Apple's limp tvOS 16 update makes me worried for the Apple TV 4K's future

The Apple TV 4K 2021 and its remote sitting on a table
(Image credit: Future)

As Apple ran through all its big software announcements at WWDC 2022 – including the launch of iOS 16 and macOS 13, among others – I was waiting on tenterhooks for the launch of tvOS 16.

In more recent years, tvOS on the Apple TV 4K and Apple TV HD has felt like a bit of a forgotten cousin compared to how exciting the developments in other areas have been – and this year it seemed to have actually been totally forgotten, because it didn't get a mention or showcase on-stage.

But the good news is that it does exist – although I only really know this because I went hunting for evidence, as if for some kind of benevolent software chupacabra. 

As it turns out, developers can download the beta for tvOS 16 right now, and there are some very limited, very scattered bits of info about what's new. So far, the hot features incoming are some improvements in cross-device connectivity (i.e., between iPhone/Apple Watch and Apple TV), new and redesigned smart home support (including the upcoming Matter standard), support for more Bluetooth games controllers, and some limited support for the new Metal 3 graphics API (according to Apple Insider).

Specifically, Apple World has highlighted the following features of tvOS 16 – but note that these are features for developers to make use of, so won't come to every app:

"Integrate your tvOS app with your iOS, iPadOS, or watchOS app to unlock new experiences on Apple TV. For example, you can deliver more personalized workouts on Apple TV based on motion sensor data from Apple Watch, display real-time information on iPhone while media plays in your app on Apple TV, or include more screens for gameplay.

"Make it easier for people to enjoy your Apple TV app with improved system integration for user profiles. With credentials stored in a shared keychain, users won’t need to sign in and choose their profile every time they launch your app."

Update: There's also seems to be support for HDR10+ in the Apple TV app for the first time, according to FlatpanelsHD.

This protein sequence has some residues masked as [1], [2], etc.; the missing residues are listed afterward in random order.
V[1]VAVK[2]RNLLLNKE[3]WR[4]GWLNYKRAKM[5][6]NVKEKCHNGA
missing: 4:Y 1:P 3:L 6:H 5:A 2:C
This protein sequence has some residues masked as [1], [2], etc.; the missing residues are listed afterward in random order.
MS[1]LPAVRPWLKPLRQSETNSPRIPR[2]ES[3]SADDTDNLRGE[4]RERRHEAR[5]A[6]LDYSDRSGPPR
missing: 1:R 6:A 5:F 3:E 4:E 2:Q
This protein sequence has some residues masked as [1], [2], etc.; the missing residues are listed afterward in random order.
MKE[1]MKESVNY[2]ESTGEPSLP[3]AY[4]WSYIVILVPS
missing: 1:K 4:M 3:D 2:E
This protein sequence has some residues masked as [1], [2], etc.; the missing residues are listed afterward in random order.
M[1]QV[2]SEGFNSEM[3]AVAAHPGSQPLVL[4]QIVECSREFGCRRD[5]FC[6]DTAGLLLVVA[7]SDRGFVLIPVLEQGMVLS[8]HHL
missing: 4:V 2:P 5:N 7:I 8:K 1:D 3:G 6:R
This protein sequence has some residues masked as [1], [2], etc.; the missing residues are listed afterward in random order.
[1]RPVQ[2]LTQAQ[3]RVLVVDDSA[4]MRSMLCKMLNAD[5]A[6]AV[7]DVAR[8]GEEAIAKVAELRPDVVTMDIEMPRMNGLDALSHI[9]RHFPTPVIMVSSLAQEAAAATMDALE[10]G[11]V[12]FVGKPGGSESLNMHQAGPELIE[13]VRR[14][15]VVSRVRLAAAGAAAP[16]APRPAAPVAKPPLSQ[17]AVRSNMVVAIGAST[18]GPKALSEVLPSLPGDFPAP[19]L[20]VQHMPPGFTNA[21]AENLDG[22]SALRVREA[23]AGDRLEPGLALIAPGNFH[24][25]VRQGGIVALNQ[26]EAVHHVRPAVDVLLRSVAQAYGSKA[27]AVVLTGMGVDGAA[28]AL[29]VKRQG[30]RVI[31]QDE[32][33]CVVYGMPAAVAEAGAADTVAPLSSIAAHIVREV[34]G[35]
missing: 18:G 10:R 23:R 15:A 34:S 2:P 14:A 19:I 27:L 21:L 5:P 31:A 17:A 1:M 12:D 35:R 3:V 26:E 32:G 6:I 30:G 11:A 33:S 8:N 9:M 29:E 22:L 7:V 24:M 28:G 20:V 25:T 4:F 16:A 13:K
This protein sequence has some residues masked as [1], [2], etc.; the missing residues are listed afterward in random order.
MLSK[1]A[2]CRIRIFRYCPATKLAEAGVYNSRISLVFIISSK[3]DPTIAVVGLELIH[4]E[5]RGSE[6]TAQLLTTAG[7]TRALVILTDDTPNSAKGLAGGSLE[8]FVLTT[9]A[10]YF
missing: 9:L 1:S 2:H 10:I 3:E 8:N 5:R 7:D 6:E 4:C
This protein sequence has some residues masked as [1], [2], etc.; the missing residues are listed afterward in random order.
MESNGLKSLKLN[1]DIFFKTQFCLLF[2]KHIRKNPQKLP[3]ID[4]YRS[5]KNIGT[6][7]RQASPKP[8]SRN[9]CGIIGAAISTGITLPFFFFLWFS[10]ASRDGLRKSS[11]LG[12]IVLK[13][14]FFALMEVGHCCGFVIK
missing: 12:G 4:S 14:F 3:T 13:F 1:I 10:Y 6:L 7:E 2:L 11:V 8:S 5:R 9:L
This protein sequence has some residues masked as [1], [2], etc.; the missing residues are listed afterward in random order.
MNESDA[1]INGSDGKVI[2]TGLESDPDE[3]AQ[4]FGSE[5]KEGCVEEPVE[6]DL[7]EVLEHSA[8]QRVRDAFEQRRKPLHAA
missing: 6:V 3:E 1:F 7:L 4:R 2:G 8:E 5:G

I've asked Apple to confirm the new features and improvements in tvOS 16, and will update this story with details when we get them.

It appears that a public beta of tvOS 16 will be available next month, and the full release will come in the fall/autumn – last year that was September 20 to be precise, following the launch of the iPhone 13, and I'd expect similar timing this year around the iPhone 14 launch.

Opinion: it's not looking great for Apple TV

I love the Apple TV 4K – its image quality beats pretty much every other streaming box, and the movie downloads from Apple's store are at a higher quality than you get from any other streaming service. They're the closest to 4K Blu-ray you can get without actually splurging on discs… but you can often buy 4K movies for less than the cost of a sandwich, which is not true of Blu-rays (well, maybe except in the case of some New York sandwiches).

But the lack of development of tvOS is really concerning, and makes me wonder if Apple is still committed to the platform. It's not like there haven't been additions – Spatial Audio in iOS 15 was a fantastic new feature. But in, say, watchOS 9 or iPadOS 16 you're getting five or six fantastic new features, and lots of smaller cool ones.

One of the improvements mentioned above implies that there could be real-time second-screen info on your iPhone or iPad relating to what you're watching on your main screen, and that sounds great… but how many developers will work to add that if Apple isn't pushing tvOS as a platform? Apple needs to lead, and show people what they could have, otherwise these new tricks will just be ignored.

Do we really think there's nothing more in the world of TV interaction that would benefit from some fresh thinking? Of course not. What kind of smart picture-in-picture options could we have? What about if Apple applied its machine learning skills to analyze what you're watching and tell you everything about it, such as who the actors in a scene are, and what else they've been in – like Amazon X-Ray, but on everything you watch? Could Apple use its language processing to create subtitles even for shows that don't have them?

And you know, the keyboard on the Apple TV is still horizontal rows of letters on the screen, a solution that exactly zero people love.

So the question is: why isn't Apple adding more to tvOS? And we may not like the answer.

Matt Bolton
Managing Editor, Entertainment

Matt is TechRadar's Managing Editor for Entertainment, meaning he's in charge of persuading our team of writers and reviewers to watch the latest TV shows and movies on gorgeous TVs and listen to fantastic speakers and headphones. It's a tough task, as you can imagine. Matt has over a decade of experience in tech publishing, and previously ran the TV & audio coverage for our colleagues at, and before that he edited T3 magazine. During his career, he's also contributed to places as varied as Creative Bloq, PC Gamer, PetsRadar, MacLife, and Edge. TV and movie nerdism is his speciality, and he goes to the cinema three times a week. He's always happy to explain the virtues of Dolby Vision over a drink, but he might need to use props, like he's explaining the offside rule.